The City of Boulder today released a 38-page report detailing the results of extensive research into the possibility of creating a city-owned and operated electric utility. The evaluation looked at a total of six options for meeting the community’s Energy Future goals. One is a baseline evaluation of staying with Xcel Energy with no change to the way it operates. The other five are options predicated on the city creating its own utility, which would be free from regulations that can limit innovation and customization.
The results show that there are several forms a new utility could take that don’t require trade-offs among the community’s core values. The Boulder community has said it wants cleaner and greener energy with rates and reliability comparable to or better than those provided by Xcel Energy. The community is also seeking more local control and a voice in decision-making, as well as an opportunity to enhance economic vitality by providing a test bed for emerging technology and a low-cost, high-reliability environment in which businesses can thrive.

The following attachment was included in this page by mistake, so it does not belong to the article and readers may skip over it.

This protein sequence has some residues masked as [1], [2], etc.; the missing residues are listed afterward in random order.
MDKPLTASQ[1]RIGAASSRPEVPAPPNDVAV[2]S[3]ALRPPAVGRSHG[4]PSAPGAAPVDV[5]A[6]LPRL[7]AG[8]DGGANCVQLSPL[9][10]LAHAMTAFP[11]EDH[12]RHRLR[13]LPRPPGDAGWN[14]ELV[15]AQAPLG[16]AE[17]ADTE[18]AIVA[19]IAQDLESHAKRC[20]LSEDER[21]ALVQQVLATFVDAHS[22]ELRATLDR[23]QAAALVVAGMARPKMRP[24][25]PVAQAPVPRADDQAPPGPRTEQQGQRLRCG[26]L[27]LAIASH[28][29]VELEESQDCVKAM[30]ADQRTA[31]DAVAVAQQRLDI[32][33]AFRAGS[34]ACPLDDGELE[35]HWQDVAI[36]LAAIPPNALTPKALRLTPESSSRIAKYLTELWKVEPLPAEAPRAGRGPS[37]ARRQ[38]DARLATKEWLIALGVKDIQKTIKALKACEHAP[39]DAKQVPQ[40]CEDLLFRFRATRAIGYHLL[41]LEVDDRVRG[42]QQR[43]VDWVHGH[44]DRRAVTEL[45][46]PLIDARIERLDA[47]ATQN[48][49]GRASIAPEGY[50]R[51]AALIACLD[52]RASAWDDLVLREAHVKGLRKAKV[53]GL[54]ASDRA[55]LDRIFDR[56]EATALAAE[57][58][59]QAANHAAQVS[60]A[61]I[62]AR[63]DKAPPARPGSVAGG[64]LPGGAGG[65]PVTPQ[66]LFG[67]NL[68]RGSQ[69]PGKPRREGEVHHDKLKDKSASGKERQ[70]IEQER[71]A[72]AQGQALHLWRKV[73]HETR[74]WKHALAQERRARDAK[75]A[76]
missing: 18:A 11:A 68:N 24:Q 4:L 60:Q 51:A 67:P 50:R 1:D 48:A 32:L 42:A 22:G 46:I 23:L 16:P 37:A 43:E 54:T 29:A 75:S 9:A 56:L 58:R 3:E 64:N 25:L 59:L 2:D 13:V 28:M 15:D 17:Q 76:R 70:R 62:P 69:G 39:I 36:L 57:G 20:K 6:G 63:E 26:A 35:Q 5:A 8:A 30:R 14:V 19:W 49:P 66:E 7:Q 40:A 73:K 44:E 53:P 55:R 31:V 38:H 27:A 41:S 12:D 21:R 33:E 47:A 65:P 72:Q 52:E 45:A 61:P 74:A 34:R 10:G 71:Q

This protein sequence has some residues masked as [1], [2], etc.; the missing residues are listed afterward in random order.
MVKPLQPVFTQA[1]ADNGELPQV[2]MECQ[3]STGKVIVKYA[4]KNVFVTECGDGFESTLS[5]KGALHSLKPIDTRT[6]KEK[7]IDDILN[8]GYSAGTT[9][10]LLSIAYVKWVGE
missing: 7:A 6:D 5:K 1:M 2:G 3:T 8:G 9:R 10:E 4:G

When Boulder voters approved the continued exploration of a municipal utility in November 2011, they set limiting requirements in the Charter that must be met before City Council could proceed. These included provisions related to rates, revenue sufficiency and reliability, as well as plans to reduce greenhouse gas (GHG) emissions and increase renewable sources of energy.
Under some of the options analyzed, a municipal electric utility would meet the Charter metrics and have a high likelihood of being able to:
· Offer all three major customer classes (residential, commercial and industrial) lower rates than what they would pay Xcel, not just on day one, as required by the Charter, but on average over 20 years;
· Maintain or exceed current levels of system reliability and emergency response, and, if the community chose to, use future investments to enhance dependability;
· Reduce harmful greenhouse gas emissions by more than 50 percent from current levels and exceed the Kyoto Protocol target in year one;
· Obtain 54 percent or more of its electricity from renewable resources; and
· Create a model public electric utility with leading-edge innovations in reliability, energy efficiency, renewable energy, related economic development and customer service.
The report also examines the impact that a variety of stranded cost and acquisition cost rulings could have on rates and revenue requirements over 20 years.